There were several other items brought for Show-and-Tell, and President Jennifer tried something different, which should be repeated. She had each person stand up in the front of the room where everybody could see the item being shown, and also hear the description of the item. Then they were laid out on a table for everybody to take a close look at later. Too often the items are missed because they’re held up from where the presenter is sitting. Way to go, Jennifer!
Polly shows off a new technique she has learned.
Finally, this was also the meeting where our charity hats were collected for the rapidly approaching winter. Shortly after this meeting, northern Minnesota received over a foot of snow, so it’s quite apparent how important this club activity and mainstay is for the disadvantaged of our communities, particularly in this economy.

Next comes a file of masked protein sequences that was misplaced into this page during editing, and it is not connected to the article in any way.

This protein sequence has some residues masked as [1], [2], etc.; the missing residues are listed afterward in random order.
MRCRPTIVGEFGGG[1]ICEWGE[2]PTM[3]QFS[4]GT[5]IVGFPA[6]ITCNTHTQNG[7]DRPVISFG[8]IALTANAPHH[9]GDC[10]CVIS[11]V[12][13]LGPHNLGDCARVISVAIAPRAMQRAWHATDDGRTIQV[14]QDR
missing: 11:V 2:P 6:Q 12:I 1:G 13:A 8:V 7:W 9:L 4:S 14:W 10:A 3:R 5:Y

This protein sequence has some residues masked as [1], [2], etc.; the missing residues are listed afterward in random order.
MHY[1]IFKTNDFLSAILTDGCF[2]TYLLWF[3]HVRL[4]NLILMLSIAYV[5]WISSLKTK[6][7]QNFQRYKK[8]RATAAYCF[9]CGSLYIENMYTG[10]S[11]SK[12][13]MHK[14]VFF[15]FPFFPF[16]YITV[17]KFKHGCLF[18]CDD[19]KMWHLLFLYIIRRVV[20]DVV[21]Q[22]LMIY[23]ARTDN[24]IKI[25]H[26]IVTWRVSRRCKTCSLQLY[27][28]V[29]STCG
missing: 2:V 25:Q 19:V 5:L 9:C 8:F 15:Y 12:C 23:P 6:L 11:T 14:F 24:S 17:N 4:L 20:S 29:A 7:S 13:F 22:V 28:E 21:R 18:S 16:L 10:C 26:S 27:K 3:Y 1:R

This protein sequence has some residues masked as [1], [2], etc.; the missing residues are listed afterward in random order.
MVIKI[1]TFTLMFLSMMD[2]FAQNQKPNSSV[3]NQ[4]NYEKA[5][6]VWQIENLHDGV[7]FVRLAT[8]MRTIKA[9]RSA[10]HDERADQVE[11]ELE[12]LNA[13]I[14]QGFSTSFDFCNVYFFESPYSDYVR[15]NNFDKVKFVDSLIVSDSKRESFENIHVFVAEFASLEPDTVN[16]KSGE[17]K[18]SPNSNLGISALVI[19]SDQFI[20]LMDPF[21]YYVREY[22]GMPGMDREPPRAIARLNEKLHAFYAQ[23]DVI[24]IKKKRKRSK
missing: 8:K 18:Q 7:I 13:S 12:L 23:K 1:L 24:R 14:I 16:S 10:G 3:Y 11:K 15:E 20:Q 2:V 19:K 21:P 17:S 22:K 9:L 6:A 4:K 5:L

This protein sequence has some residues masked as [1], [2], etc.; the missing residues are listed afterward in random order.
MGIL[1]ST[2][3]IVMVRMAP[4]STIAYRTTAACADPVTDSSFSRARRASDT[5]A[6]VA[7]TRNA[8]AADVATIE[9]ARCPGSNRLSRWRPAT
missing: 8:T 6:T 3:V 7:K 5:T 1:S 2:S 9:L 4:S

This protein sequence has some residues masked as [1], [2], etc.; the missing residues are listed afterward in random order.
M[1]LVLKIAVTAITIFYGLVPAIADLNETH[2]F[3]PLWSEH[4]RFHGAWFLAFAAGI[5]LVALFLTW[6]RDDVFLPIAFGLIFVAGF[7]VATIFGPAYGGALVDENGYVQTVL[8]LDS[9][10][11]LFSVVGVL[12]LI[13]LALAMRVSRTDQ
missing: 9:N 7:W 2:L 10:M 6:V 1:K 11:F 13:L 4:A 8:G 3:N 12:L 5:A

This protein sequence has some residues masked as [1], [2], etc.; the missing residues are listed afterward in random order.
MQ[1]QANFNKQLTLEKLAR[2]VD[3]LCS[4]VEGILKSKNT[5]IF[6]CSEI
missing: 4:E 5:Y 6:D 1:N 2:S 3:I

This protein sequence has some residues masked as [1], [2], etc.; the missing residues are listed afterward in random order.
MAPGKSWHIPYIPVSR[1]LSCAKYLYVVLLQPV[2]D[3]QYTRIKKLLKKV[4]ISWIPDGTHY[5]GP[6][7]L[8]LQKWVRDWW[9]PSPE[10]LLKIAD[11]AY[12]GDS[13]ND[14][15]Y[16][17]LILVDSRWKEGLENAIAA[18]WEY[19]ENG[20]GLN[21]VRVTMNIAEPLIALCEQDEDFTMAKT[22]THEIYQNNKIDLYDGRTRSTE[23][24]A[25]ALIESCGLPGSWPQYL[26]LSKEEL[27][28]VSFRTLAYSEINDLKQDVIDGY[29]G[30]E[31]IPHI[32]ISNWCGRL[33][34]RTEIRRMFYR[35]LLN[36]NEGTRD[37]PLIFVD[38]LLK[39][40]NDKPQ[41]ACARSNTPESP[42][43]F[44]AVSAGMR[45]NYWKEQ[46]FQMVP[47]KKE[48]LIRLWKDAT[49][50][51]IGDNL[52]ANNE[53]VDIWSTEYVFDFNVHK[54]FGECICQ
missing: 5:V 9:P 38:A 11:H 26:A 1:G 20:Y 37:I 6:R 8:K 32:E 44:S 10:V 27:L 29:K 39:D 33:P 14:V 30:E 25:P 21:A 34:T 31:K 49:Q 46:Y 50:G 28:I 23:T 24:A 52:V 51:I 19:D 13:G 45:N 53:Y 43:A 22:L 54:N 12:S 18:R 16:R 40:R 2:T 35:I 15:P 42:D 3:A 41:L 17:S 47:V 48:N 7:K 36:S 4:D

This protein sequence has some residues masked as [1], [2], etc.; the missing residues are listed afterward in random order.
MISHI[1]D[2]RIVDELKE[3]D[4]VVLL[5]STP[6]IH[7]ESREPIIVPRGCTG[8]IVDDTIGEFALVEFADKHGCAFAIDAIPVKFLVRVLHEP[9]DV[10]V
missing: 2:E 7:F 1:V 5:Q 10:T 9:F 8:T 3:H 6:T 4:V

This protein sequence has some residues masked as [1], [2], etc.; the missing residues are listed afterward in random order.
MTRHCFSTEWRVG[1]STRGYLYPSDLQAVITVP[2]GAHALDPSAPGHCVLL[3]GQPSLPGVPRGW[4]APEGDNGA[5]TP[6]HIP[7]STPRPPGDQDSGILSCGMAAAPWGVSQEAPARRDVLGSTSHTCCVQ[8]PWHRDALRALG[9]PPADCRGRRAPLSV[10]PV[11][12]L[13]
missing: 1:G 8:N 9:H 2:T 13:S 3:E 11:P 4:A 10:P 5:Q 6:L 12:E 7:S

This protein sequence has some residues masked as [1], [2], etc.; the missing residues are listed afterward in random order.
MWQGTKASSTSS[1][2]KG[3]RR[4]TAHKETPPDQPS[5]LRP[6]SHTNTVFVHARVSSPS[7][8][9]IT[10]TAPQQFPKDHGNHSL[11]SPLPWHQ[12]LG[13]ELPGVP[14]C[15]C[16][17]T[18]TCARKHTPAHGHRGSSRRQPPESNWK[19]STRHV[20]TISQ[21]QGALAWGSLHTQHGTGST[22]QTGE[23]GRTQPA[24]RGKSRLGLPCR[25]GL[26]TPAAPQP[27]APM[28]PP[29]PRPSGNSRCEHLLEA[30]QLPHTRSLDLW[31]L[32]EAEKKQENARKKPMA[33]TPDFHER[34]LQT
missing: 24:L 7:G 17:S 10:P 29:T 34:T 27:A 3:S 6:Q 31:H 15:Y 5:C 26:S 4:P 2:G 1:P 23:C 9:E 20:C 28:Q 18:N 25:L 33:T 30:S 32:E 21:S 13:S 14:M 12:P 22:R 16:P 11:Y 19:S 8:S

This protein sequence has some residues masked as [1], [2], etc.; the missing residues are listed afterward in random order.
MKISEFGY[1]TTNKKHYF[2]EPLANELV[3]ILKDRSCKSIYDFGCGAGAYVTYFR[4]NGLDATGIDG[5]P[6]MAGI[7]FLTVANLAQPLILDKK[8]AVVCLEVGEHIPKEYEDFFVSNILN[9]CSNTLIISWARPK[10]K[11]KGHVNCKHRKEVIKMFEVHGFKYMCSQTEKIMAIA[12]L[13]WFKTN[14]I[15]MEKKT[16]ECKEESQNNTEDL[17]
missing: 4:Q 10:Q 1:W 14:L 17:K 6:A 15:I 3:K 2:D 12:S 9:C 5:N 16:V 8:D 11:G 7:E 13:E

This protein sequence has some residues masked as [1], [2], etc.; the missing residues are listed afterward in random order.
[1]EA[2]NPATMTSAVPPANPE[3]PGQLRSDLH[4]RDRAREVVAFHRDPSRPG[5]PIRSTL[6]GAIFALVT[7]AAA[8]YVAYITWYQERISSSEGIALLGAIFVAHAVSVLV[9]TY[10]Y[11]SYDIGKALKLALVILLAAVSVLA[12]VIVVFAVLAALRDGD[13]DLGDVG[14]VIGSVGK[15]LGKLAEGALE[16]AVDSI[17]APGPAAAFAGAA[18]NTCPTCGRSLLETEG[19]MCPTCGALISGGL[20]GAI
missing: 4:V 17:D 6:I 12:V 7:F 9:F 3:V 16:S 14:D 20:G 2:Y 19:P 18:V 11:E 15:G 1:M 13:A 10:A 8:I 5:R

Pretty hat by Ellen.
Bruce shows off a hat and a winning smile!
Of course, it’s not only people that get cold in the winter, but our beloved pets do, too, so what other act of love can we show them? Knit them something to keep them warm, too! Carol made an adorable little dog sweater.

The star of the show had to be Susan, who brought it many items to share, and one truly unique item that she had designed in Design-a-Knit (DAK), that received rave reviews! A blanket/throw with a photo of her hubby! What a cool idea!

Another DAK project, in which multiple elements are combined to make this unique child's afghan.

Gorgeous scarf of gold and black.

As they say, however, all good things must come to an end, and so our potluck. There is still next year to look forward to! But first…the holidays. Stay tuned! Our holiday showcase is still coming up!

Sunday, August 26, 2012

August Knit-in: Proper Machine Care and Maintenance